H. Lord , S. Freeman , S. First 

University of Bolton (UNITED KINGDOM)
Care homes are at the front of social care provision often managing long term and complex conditions. The advent of the global pandemic in 2020 highlighted the challenges that social care staff were facing as they were required to undertake more complex care delivery and advanced decision making as wider services withdrew in response to the Government’s Covid-19 guidelines. At a time when social care is needing additional support, funding increase plans have excluded budgets for workforce education and training presenting a risk to quality of care and accessibility for those most in need. This has led to a recognition of the need to develop new and innovative educational programmes for those working within the social care sector.

A pilot programme of education was designed and developed for carers working within elderly residential and nursing care facilities in the North of England providing quality assured education. The aims were to equip carers with the knowledge and skills to improve residents’ outcomes by addressing unwarranted variations in care, promoting safe care and reducing unplanned hospital admissions. Further aims were to explore a model of education that facilities learning providing optimal opportunity and accessibility for a diverse workforce under pressure. The approach used was an asynchronous teaching method, delivered via an online quality assured learning package. Developed by a team of academics the interactive online packages were designed to engage students in a journey of exploration and learning providing an opportunity to develop core knowledge and clinical skills.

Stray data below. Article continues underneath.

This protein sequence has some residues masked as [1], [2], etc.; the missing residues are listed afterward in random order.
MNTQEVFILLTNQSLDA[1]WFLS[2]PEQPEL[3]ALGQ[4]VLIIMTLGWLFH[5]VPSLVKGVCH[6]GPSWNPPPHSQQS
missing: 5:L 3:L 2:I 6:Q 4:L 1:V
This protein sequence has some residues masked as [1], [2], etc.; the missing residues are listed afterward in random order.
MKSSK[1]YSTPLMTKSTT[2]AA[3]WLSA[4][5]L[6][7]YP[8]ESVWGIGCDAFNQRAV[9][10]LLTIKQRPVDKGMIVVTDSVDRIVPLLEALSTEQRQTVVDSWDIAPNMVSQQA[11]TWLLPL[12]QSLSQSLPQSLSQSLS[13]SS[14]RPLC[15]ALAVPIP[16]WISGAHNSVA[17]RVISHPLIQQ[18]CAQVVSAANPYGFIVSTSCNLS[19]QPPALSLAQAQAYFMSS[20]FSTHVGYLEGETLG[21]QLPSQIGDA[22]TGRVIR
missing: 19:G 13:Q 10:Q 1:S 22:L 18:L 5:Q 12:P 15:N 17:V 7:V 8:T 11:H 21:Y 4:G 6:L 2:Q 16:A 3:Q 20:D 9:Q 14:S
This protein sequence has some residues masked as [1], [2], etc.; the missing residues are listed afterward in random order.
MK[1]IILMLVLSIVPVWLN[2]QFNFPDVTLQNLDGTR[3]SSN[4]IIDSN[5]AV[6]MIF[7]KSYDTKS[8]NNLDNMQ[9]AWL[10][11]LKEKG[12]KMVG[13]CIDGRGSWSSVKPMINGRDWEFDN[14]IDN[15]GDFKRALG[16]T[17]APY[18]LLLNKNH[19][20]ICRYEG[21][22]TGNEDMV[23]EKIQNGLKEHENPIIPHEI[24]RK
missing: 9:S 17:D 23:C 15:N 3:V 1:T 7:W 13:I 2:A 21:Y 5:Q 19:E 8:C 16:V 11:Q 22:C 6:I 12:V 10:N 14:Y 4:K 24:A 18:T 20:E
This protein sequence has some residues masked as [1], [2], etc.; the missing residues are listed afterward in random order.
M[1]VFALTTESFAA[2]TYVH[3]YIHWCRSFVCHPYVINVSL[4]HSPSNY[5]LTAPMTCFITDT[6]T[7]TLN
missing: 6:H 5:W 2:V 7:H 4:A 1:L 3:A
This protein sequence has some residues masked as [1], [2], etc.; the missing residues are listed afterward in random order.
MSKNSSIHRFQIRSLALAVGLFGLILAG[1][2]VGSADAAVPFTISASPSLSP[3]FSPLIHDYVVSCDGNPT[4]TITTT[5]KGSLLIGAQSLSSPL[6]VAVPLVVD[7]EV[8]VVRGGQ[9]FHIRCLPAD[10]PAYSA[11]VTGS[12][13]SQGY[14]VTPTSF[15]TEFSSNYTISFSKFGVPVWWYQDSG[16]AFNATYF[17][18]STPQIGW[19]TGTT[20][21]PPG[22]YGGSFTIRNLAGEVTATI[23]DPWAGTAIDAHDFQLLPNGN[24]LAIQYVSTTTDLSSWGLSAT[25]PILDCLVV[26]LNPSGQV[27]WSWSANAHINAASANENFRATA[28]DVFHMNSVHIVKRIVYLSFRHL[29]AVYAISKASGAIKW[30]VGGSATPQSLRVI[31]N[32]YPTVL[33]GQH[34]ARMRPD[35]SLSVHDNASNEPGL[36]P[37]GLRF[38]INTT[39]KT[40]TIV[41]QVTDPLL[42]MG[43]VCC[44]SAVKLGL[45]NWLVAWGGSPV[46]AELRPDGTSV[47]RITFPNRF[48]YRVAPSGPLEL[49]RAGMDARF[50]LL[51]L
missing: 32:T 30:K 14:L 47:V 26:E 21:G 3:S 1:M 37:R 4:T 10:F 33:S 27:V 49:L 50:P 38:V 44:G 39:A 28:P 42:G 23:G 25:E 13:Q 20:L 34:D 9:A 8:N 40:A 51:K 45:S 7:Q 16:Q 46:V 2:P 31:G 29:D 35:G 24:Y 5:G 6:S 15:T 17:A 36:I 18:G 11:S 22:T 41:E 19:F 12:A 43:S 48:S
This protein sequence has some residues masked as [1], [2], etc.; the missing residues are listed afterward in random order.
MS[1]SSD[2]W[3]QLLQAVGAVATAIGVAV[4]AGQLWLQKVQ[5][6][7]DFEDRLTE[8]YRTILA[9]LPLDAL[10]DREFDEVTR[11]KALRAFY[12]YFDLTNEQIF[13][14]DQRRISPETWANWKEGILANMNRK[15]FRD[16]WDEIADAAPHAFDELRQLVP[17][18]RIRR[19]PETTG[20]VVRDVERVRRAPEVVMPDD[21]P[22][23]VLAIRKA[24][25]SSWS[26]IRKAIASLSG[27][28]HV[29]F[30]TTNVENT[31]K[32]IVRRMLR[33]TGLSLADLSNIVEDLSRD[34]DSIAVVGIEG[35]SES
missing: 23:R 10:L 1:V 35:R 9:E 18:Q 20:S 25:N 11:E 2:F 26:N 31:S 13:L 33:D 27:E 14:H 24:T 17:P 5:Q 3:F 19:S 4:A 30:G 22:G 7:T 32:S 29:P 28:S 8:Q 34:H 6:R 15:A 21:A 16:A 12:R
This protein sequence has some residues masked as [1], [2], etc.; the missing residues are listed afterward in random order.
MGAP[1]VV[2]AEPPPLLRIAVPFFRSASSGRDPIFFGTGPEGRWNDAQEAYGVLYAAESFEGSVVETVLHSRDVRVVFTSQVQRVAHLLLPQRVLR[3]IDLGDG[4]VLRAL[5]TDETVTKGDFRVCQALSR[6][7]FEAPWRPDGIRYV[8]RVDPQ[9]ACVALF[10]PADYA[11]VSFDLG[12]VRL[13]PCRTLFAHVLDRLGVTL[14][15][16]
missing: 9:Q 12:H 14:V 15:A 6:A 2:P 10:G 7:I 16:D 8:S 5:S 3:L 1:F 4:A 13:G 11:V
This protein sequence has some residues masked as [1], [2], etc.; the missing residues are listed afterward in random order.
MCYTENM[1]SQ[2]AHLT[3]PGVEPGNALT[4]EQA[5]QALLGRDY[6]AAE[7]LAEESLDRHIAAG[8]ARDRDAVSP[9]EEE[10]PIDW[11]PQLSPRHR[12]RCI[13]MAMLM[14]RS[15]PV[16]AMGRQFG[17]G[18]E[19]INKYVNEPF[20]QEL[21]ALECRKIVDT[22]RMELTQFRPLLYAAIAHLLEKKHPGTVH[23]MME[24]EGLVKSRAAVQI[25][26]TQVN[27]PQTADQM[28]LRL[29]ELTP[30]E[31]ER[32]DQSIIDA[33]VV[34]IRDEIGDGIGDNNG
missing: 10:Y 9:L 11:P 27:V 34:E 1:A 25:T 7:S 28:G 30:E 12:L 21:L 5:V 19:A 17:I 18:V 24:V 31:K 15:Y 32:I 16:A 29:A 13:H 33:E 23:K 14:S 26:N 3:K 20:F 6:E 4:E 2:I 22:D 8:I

A scoping exercise with care home managers was undertaken to identify the educational needs of the carers working within the care homes. In response twelve modules were developed and included within the pilot programme. Evaluation of the education was undertaken using a qualitative approach through the thematic analysis of comments provided in short reflections of learning for each module. A total number of n=47 reflections were analysed, and the key themes identified were those relating to professional hierarchy, professional boundaries and the emotional impact of caring.

Overall findings suggest that the impact of using asynchronous digital learning and reflective narrative enables the students to express, in their own words and regardless of their experience the impact of their learning. There was evidence of carers implementing learned knowledge and skills into practice whilst demonstrating their ability to be self-aware.